Texas

6:41am

Sun April 21, 2013
Law

Thirsty States Take Water Battle To Supreme Court

Originally published on Mon April 22, 2013 11:39 am

A dispute over Texas' access to the Kiamichi River, which is located in Oklahoma, has started a longer legal battle that is headed to the Supreme Court.
Joe Wertz for NPR

On Tuesday, Oklahoma and Texas will face off in the U.S. Supreme Court. The winner gets water. And this is not a game.

The court will hear oral arguments in the case of Tarrant Regional Water District v. Herrmann, et al. The case pits Oklahoma against Texas over rights to water from the river that forms part of the border between them. Depending on how the court decides, it could impact interstate water-sharing agreements across the country.

Keeping Up With Texas

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5:53pm

Sat April 20, 2013
The Two-Way

First Residents Allowed To Return To Damaged Homes In West, Texas

Originally published on Sat April 20, 2013 5:55 pm

Debby Keel holds her grandchild, Kennedy, as Texas Highway Patrol officers record the entry of residents who are allowed to return to their homes near the site of the April 17 fertilizer plant blast in West, Texas.
Frederic J. Brown AFP/Getty Images

In West, Texas, some of the town's citizens whose homes were damaged by Wednesday night's massive fertilizer plant explosion returned to their homes Saturday afternoon, after authorities declared parts of the area safe. But a curfew is in place, and other areas close to the blast remain off-limits.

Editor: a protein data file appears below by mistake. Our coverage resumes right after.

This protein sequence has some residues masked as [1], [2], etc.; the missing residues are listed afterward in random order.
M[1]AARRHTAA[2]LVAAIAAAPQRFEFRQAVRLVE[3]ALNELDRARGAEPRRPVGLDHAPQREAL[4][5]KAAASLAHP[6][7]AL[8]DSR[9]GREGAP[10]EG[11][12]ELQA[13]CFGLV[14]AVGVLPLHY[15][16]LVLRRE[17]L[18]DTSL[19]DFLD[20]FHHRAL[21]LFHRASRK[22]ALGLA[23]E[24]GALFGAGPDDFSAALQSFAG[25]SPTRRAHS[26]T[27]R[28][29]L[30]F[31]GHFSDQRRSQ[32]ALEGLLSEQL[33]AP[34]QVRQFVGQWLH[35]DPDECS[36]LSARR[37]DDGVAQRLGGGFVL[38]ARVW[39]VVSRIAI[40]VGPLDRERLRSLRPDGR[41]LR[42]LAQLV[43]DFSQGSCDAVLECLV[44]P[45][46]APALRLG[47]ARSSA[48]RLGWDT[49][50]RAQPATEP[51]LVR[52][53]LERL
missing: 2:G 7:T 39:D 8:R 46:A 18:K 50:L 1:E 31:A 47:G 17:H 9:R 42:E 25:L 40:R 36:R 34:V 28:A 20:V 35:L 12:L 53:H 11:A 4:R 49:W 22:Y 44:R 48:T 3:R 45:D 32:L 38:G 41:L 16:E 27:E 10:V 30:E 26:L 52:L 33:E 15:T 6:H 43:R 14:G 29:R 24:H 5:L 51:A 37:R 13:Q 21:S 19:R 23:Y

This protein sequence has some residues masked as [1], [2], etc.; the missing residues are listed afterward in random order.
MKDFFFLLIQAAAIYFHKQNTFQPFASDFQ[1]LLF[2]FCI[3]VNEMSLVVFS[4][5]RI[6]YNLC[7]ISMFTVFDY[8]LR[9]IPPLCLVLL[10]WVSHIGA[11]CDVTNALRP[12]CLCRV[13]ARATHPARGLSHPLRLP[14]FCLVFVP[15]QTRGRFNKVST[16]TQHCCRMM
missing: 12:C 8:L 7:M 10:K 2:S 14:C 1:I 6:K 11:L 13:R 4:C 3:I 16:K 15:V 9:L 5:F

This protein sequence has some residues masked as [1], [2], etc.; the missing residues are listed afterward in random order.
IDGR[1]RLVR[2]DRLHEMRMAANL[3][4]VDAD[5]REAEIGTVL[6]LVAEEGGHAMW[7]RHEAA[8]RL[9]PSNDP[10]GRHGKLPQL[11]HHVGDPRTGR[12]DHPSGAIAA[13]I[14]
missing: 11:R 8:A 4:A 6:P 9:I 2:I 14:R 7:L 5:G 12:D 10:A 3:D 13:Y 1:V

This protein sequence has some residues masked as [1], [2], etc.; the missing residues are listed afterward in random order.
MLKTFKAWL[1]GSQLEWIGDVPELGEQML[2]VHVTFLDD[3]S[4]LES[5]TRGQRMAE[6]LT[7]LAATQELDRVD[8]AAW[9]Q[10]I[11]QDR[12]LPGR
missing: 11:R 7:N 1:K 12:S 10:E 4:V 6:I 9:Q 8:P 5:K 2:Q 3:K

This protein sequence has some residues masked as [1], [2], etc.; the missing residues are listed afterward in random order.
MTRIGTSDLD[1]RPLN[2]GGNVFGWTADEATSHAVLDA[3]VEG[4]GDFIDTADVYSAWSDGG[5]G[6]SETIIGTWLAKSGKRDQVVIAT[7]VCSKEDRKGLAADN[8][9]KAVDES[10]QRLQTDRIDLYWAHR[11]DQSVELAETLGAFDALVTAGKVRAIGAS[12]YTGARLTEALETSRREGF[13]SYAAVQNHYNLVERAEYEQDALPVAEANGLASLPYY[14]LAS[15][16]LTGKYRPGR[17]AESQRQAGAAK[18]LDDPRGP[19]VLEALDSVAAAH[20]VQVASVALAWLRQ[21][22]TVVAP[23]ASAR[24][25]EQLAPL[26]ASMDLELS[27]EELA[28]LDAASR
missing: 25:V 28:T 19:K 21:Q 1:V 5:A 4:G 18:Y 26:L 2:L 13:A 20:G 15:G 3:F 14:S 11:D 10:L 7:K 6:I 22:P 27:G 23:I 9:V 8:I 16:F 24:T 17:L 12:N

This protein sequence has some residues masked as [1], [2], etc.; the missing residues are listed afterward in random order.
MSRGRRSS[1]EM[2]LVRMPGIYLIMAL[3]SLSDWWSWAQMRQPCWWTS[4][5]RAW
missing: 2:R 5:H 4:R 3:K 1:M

From West, NPR's Sam Sanders filed this report for our Newscast unit:

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3:21am

Sat April 20, 2013
Around the Nation

Officials Seek Answers In Aftermath Of Deadly Plant Explosion

Originally published on Sat April 20, 2013 2:47 pm

An explosion leveled a fertilizer plant in West, Texas, on Wednesday. The blast killed 14 people, injured more than 200 others and damaged or completely destroyed at least 80 homes.
Charlie Riedel AP

With the house-to-house search over and the living and dead largely accounted for, the town of West, Texas, began the transition from shock and disbelief to communal grieving.

On Friday night, mourners gathered at St. Mary Church of the Assumption to remember the dead. Many of the dead were first responders who were fighting a roaring fire for 30 minutes before the explosion, which was felt 80 miles away in Fort Worth.

Texas Sen. John Cornyn caused a stir when he suggested that there might be many more people missing than thought.

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3:21am

Sat April 20, 2013
Around the Nation

Two Decades Later, Some Branch Davidians Still Believe

Originally published on Mon October 28, 2013 3:15 pm

Flames engulf the Branch Davidian compound in Waco, Texas, on April 20, 1993. A 51-day standoff at the compound ended in a fire and the deaths of about 80 sect members, including two dozen children.
Susan Weems AP

Twenty years ago, federal agents clashed with David Koresh's Branch Davidian community near Waco, Texas. The standoff ended with a raid and fire that killed some 80 people. It's remembered as one of the darkest chapters in American law enforcement history.

Two decades later, some of the Branch Davidians who survived the raid are still believers, while a new church group has moved onto the land.

The Raid

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11:32am

Fri April 19, 2013
Strange News

Explosions In The News Hit Home For Boston Runner From Texas

Transcript

STEVE INSKEEP, HOST:

Good morning, I'm Steve Inskeep.

If you think this has been an unbelievable week of news, try telling it to Joe Berti. Mr. Berti traveled to Boston for that city's marathon and crossed the finish line seconds before the first bomb exploded. He was OK and he went home to Texas, where he was close enough to a fertilizer plant to see it explode on Wednesday night. Some people might feel star-crossed at that point, but Mr. Berti considers himself lucky.

It's MORNING EDITION. Transcript provided by NPR, Copyright NPR.

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